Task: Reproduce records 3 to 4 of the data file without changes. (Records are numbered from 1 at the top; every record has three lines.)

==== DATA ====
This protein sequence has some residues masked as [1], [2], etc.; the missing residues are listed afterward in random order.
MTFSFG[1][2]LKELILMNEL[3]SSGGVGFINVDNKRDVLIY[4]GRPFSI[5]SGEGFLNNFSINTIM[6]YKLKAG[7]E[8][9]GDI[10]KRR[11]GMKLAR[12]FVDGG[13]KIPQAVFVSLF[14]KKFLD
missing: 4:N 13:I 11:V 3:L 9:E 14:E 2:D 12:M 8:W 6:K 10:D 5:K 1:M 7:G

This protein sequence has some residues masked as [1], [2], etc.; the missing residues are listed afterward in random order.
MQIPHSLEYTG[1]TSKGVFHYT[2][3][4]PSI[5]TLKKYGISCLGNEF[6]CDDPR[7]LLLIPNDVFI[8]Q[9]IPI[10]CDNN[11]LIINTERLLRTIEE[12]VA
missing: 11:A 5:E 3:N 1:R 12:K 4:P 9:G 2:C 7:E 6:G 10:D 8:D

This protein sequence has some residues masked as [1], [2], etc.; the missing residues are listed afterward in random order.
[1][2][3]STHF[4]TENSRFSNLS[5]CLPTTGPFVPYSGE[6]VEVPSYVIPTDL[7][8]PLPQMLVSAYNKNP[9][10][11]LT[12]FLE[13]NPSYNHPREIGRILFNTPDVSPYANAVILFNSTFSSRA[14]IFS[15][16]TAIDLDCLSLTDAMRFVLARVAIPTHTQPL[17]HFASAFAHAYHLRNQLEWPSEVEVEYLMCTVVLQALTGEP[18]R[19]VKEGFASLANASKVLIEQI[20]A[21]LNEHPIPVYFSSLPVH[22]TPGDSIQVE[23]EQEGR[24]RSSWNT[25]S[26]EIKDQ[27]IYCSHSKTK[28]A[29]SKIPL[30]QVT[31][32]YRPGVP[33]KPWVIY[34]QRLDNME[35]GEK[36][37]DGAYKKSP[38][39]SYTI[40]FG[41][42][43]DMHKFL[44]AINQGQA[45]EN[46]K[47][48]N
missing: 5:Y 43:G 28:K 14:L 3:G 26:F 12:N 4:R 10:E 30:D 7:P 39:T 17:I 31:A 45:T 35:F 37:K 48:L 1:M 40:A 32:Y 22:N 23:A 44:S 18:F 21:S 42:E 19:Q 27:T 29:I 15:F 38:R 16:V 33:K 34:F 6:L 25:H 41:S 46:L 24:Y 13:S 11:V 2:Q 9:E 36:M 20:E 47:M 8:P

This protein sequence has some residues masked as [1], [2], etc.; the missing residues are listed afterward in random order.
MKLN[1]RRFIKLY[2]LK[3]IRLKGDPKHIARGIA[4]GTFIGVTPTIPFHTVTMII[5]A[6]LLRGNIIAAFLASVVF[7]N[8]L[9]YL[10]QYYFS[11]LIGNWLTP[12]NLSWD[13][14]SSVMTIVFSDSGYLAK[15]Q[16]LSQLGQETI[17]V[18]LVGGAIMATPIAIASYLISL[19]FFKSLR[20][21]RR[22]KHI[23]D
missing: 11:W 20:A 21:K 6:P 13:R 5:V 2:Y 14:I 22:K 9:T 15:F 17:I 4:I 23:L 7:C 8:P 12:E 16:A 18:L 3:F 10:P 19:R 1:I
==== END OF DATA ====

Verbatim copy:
This protein sequence has some residues masked as [1], [2], etc.; the missing residues are listed afterward in random order.
[1][2][3]STHF[4]TENSRFSNLS[5]CLPTTGPFVPYSGE[6]VEVPSYVIPTDL[7][8]PLPQMLVSAYNKNP[9][10][11]LT[12]FLE[13]NPSYNHPREIGRILFNTPDVSPYANAVILFNSTFSSRA[14]IFS[15][16]TAIDLDCLSLTDAMRFVLARVAIPTHTQPL[17]HFASAFAHAYHLRNQLEWPSEVEVEYLMCTVVLQALTGEP[18]R[19]VKEGFASLANASKVLIEQI[20]A[21]LNEHPIPVYFSSLPVH[22]TPGDSIQVE[23]EQEGR[24]RSSWNT[25]S[26]EIKDQ[27]IYCSHSKTK[28]A[29]SKIPL[30]QVT[31][32]YRPGVP[33]KPWVIY[34]QRLDNME[35]GEK[36][37]DGAYKKSP[38][39]SYTI[40]FG[41][42][43]DMHKFL[44]AINQGQA[45]EN[46]K[47][48]N
missing: 5:Y 43:G 28:K 14:L 3:G 26:F 12:N 4:R 10:E 30:D 7:P 39:T 17:I 31:A 45:T 35:F 37:K 48:L 1:M 40:A 32:Y 22:N 23:A 44:S 18:F 21:S 42:E 19:Q 27:T 29:I 15:F 38:R 16:V 33:K 34:F 6:L 25:H 41:S 46:L 24:Y 13:S 11:V 2:Q 9:E 36:M 20:E 47:M 8:P

This protein sequence has some residues masked as [1], [2], etc.; the missing residues are listed afterward in random order.
MKLN[1]RRFIKLY[2]LK[3]IRLKGDPKHIARGIA[4]GTFIGVTPTIPFHTVTMII[5]A[6]LLRGNIIAAFLASVVF[7]N[8]L[9]YL[10]QYYFS[11]LIGNWLTP[12]NLSWD[13][14]SSVMTIVFSDSGYLAK[15]Q[16]LSQLGQETI[17]V[18]LVGGAIMATPIAIASYLISL[19]FFKSLR[20][21]RR[22]KHI[23]D
missing: 11:W 20:A 21:K 6:P 13:R 5:V 2:Y 14:I 22:K 9:T 15:F 17:I 4:I 23:L 7:C 8:P 12:E 16:A 18:L 3:F 10:P 19:R 1:I